Essay on Mara Jade

Just for fun, I thought I’d share this essay that I wrote several years ago for a school assignment. I thought about editing it and improving it a bit, but finally decided to share it as I originally wrote it. The assignment was to choose a character from a novel of our choice that is perceived as “evil” and write a literary analysis about why they aren’t evil. It was perfect because at the time I had just finished reading Allegiance and was about halfway through Choices of One, so naturally I chose to write about Mara Jade. Here is the essay:

Mara Jade: Emperor’s Hand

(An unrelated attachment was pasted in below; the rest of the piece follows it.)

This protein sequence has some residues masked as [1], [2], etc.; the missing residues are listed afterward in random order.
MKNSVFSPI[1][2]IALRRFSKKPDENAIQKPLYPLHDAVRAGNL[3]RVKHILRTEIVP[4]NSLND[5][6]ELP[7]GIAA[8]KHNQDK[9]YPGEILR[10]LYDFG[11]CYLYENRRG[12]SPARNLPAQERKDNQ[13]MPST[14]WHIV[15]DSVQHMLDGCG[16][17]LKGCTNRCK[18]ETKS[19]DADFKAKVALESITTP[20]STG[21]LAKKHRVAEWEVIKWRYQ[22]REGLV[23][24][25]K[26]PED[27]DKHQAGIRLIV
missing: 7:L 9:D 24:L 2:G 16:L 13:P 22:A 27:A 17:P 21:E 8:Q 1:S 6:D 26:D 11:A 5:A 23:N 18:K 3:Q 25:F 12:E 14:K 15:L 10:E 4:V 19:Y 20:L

Most Star Wars fans consider the Empire to be evil. Emperor Palpatine is a Sith Lord, and keeps the galaxy in line with fear. Therefore most people draw the conclusion that Mara Jade, as the Emperor’s Hand, must also be evil.  She does his bidding, going on secret missions to spy on, punish, or assassinate his enemies. She kills those guilty of treason against the Empire. But in Allegiance and Choices of One, both books by Timothy Zahn, it is revealed through some of her thoughts and actions that Mara is only doing what she thinks is right. We see that Mara Jade is not evil, but is idealistic and believes that she is helping the Empire bring order and justice to the galaxy.